Brazil resumes search for missing after dam collapse, ends evacuation
By Gram Slattery BRUMADINHO, Brazil (Reuters) - Brazilian firefighters on Sunday resumed searching for hundreds of missing people and called off an evacuation of nearby residents after a mining dam ruptured on Friday, triggering a deadly mudslide.
By Gram Slattery
BRUMADINHO, Brazil (Reuters) - Brazilian firefighters on Sunday resumed searching for hundreds of missing people and called off an evacuation of nearby residents after a mining dam ruptured on Friday, triggering a deadly mudslide.
A remaining dam at a Vale SA iron ore mining complex in Brazil was no longer at risk of bursting, said Flavio Godinho, a spokesman for the Minas Gerais civil defense agency.
The dam burst at Vale's Corrego do Feijao mine in southeastern Brazil unleashed a torrent of mud on Friday, burying the mining facilities and nearby homes in the town of Brumadinho.
Nearly 300 people are still missing, with the list of those unaccounted for being constantly updated, Godinho told reporters. Most of those lost are presumed dead, officials said.
The figure could rise as authorities reconcile its list of missing residents with the tally of Vale employees who are not accounted for, he said. The confirmed death toll rose to 37 by Sunday morning, according to the fire department.
The death toll exceeded a 2015 tailings dam collapse at an iron ore mine less than 100 km (60 miles) to the east, belonging to Samarco Mineracao SA, a Vale joint venture with BHP Group.
The Samarco dam break spilled five times the mining waste into a more remote region, killing 19 people, burying a small village and contaminating a major river in Brazil's worst environmental disaster on record.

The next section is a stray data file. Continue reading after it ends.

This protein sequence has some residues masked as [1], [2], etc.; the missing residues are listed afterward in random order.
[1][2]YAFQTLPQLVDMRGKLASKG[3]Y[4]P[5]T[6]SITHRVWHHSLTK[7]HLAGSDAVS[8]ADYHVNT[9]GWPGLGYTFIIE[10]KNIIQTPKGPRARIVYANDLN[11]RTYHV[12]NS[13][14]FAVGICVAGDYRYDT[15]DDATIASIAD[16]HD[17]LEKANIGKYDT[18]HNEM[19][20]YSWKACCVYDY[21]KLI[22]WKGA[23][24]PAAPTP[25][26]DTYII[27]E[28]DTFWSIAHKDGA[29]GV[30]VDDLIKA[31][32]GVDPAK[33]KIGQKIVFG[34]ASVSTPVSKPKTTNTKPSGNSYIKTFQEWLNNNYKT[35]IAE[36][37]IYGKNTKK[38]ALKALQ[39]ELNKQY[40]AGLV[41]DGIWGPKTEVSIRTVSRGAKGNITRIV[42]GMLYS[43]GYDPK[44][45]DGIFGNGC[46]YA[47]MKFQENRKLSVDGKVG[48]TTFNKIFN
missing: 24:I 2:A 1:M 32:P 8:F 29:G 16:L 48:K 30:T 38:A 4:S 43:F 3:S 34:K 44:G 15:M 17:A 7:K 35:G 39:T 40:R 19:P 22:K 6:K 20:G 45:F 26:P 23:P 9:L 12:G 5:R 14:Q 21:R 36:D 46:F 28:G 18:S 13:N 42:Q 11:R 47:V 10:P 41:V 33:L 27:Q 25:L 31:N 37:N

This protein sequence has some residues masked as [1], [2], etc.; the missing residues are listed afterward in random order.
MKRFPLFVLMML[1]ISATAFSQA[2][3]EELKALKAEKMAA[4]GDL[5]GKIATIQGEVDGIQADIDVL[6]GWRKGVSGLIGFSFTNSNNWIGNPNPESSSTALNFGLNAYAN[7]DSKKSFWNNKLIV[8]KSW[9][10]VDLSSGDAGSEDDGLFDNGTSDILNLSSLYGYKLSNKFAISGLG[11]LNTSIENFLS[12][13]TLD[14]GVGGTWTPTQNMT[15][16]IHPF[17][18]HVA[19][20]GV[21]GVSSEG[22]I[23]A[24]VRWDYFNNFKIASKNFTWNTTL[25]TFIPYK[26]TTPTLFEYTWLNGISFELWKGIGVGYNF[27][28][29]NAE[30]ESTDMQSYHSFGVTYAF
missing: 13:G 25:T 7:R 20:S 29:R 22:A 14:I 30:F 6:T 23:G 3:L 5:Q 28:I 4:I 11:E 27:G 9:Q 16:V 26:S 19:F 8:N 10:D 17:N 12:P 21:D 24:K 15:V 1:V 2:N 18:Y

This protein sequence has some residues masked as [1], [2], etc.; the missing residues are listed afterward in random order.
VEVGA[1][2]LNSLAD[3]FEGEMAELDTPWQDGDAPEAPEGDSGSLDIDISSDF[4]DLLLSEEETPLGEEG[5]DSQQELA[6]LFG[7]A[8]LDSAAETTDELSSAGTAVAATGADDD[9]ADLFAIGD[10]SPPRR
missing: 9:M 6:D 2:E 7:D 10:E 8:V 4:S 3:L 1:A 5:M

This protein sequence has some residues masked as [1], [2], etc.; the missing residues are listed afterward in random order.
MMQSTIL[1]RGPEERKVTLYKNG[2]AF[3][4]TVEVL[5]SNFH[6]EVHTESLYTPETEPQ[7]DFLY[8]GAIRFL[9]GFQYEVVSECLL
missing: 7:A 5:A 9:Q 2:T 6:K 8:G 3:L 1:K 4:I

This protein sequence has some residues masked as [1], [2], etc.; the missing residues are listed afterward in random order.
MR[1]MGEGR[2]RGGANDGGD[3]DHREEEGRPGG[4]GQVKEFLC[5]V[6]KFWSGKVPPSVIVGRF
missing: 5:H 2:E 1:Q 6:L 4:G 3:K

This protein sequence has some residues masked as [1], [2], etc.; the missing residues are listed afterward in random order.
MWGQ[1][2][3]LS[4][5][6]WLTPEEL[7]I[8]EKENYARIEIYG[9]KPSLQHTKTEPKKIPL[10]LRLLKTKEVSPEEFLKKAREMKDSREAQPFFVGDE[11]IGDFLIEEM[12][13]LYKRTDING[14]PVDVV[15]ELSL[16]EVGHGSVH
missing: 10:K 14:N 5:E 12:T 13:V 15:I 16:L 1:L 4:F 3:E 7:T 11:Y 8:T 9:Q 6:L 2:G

Fears about another dam burst in Brumadinho on Sunday triggered evacuation sirens in the town before dawn, but by afternoon officials said there was no risk and the evacuation was called off.
State fire department spokesman Pedro Aihara initially said 24,000 people would need to be evacuated, but later revised the number down to 3,000. In total, 24,000 people are affected in some way by the disaster, he said.
Renato Maia, a 44-year-old salesman whose best friend's daughter remained missing, fled his home in panic early Sunday morning and they were stuck for hours at a police barricade on the outskirts of town, stewing at the situation.
"We're all fed up with Vale ... and this is really adding to the tension," he said. "It was a huge tragedy and now we don't know what might come next."
The Brazilian government has ordered Vale to halt operations at the Corrego do Feijao mining complex. On Sunday, courts nearly doubled to 11 billion reais ($2.9 billion) the amount of Vale assets frozen in anticipation of damages and fines.
Vale Chief Executive Fabio Schvartsman apologized without taking responsibility in an television interview on Saturday.
"Apologies to society, apologies to you, apologies to the whole world for what has happened," he said. "I don't know who is responsible, but you can be sure we'll do our part."
The cause of the dam burst remained unclear. Recent inspections by a German auditor TUV SUD and Vale did not indicate any problems with the dam, the companies said.
Federal prosecutor Jose Adercio Sampaio told Reuters on Saturday that state and federal authorities have failed to apply more stringent regulation to the hundreds of tailings dams around the country.
Schvartsman said all of Vale's tailings dams were checked after the 2015 disaster and periodic reviews are carried out.
($1 = 3.7695 reais)
(Reporting by Gram Slattery; Writing by Jake Spring; Editing by Brad Haynes, Kirsten Donovan and Jeffrey Benkoe)
This story has not been edited by Firstpost staff and is generated by auto-feed.
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